ABSTRACT: Modern medicine is advancing at breakneck speed. Gone are the days when with impunity doctors could deceive their patients, and not seek their informed consent. Yet today our biomedical choices—whether about IVF, gene therapy, end-of-life care, death-with-dignity, organ donation, mental health, public health or affordable health insurance—come with greater ethical quandaries than ever before. If we don’t try to make informed decisions ourselves, someone else—most likely politicians, pharmaceutical companies, and insurance providers—will make them for us. Everybody Wants to Go to Heaven but Nobody Wants to Die explores how bioethics can proactively help us to think through our ethical options before we find ourselves urgently confronted with decisions about our own health, the health of a loved one, or the well-being of our society.
Amy Gutmann is an award-winning political scientist and the longest serving president of the University of Pennsylvania, where she oversees a large academic medical center and health system – home to six FDA-approved therapies within just the past 18 months, including groundbreaking immunotherapies that are lifesaving options for people with previously untreatable cancers. A first-generation college graduate, Dr. Gutmann holds bachelor’s and doctoral degrees from Harvard and a master’s degree from the London School of Economics. She chaired President Barack Obama’s Commission for the Study of Bioethical Issues, and in 2018 Fortune Magazine named Gutmann one of the "World's 50 Greatest Leaders."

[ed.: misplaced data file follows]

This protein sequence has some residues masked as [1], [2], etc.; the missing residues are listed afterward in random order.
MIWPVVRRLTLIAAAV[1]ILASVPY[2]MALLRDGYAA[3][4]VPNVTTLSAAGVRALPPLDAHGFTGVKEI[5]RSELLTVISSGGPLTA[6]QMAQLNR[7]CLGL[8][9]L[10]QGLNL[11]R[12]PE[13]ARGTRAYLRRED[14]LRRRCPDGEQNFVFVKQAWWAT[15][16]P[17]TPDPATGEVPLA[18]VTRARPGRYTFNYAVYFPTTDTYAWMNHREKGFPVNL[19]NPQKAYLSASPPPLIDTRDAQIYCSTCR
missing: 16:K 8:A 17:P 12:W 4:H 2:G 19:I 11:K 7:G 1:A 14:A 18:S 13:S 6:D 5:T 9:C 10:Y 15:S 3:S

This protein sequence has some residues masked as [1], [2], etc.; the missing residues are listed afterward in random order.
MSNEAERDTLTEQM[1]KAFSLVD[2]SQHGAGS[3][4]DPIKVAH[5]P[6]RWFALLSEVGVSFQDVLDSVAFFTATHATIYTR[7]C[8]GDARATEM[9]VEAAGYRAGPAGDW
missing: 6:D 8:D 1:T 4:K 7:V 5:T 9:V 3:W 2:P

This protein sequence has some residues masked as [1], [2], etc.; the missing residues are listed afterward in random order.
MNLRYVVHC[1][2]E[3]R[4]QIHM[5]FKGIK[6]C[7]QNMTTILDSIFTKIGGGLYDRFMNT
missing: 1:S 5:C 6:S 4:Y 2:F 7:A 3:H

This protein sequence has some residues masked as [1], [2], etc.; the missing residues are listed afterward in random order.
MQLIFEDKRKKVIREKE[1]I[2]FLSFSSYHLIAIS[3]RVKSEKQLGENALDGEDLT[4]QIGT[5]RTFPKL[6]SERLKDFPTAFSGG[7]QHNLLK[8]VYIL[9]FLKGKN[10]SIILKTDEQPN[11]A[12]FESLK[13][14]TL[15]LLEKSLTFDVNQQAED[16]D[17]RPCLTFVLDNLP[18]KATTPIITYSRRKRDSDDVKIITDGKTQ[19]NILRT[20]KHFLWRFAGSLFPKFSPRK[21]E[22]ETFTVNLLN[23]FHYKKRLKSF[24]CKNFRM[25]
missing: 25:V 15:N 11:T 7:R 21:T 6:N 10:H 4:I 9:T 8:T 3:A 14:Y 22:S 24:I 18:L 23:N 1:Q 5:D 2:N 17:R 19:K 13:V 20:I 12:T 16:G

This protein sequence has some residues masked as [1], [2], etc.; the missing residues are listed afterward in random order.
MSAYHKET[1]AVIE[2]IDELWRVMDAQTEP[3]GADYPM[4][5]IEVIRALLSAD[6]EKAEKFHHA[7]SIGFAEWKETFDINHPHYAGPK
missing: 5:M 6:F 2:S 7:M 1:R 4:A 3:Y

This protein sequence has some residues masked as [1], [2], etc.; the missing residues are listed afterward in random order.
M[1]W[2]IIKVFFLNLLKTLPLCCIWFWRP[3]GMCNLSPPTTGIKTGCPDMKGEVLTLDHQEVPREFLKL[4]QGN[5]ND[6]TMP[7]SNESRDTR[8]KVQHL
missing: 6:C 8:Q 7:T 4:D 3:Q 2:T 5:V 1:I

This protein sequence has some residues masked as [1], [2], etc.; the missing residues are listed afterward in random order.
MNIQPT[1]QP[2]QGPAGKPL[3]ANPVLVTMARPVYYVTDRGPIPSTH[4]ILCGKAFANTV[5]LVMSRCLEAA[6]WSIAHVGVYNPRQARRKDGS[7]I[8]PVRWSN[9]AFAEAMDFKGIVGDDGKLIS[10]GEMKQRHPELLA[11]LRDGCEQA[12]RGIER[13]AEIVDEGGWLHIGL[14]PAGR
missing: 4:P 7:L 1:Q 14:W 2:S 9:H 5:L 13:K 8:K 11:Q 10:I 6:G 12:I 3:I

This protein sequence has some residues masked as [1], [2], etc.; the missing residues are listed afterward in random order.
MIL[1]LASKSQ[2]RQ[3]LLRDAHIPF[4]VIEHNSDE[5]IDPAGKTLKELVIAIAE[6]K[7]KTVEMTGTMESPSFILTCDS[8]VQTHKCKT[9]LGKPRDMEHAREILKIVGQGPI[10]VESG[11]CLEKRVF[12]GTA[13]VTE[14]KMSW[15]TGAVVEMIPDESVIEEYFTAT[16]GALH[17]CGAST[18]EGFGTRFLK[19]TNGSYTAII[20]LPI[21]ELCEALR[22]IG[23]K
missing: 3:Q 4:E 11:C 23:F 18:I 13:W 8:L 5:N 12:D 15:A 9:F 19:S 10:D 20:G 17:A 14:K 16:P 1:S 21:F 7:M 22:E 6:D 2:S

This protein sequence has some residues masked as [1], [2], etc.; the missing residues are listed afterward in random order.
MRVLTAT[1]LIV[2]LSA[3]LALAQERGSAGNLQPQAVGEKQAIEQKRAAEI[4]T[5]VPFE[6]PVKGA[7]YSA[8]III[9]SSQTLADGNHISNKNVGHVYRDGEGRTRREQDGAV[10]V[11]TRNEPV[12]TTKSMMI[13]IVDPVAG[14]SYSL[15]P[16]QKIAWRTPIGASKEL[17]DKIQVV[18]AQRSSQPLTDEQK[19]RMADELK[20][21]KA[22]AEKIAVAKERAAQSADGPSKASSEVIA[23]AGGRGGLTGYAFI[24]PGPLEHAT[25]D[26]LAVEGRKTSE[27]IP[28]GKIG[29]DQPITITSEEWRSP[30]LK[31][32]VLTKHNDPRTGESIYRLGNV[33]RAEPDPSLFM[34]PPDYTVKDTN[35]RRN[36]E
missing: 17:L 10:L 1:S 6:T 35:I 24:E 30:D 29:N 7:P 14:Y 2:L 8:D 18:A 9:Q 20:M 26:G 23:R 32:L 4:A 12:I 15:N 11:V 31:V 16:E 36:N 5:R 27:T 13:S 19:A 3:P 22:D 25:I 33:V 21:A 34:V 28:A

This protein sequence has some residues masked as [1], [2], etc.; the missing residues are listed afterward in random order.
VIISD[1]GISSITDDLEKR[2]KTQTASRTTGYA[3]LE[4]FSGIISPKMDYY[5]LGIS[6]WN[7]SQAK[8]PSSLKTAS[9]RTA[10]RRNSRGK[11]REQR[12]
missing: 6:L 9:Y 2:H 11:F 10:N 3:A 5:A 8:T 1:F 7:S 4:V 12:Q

Jonathan D. Moreno is the David and Lyn Silfen University Professor at the University of Pennsylvania and Professor of Medical Ethics and Health Policy, of History and Sociology of Science, and of Philosophy. Moreno is an elected member of the National Academy of Medicine. He was a senior advisor for President Barack Obama's bioethics commission. His previous books include Impromptu Man, The Body Politic, Mind Wars, and Undue Risk. In 2018 the American Society for Bioethics and Humanities presented him with its Lifetime Achievement Award. The American Journal of Bioethics has called him “the most quietly interesting bioethicist of our time.”
Stephen Macedo will chair.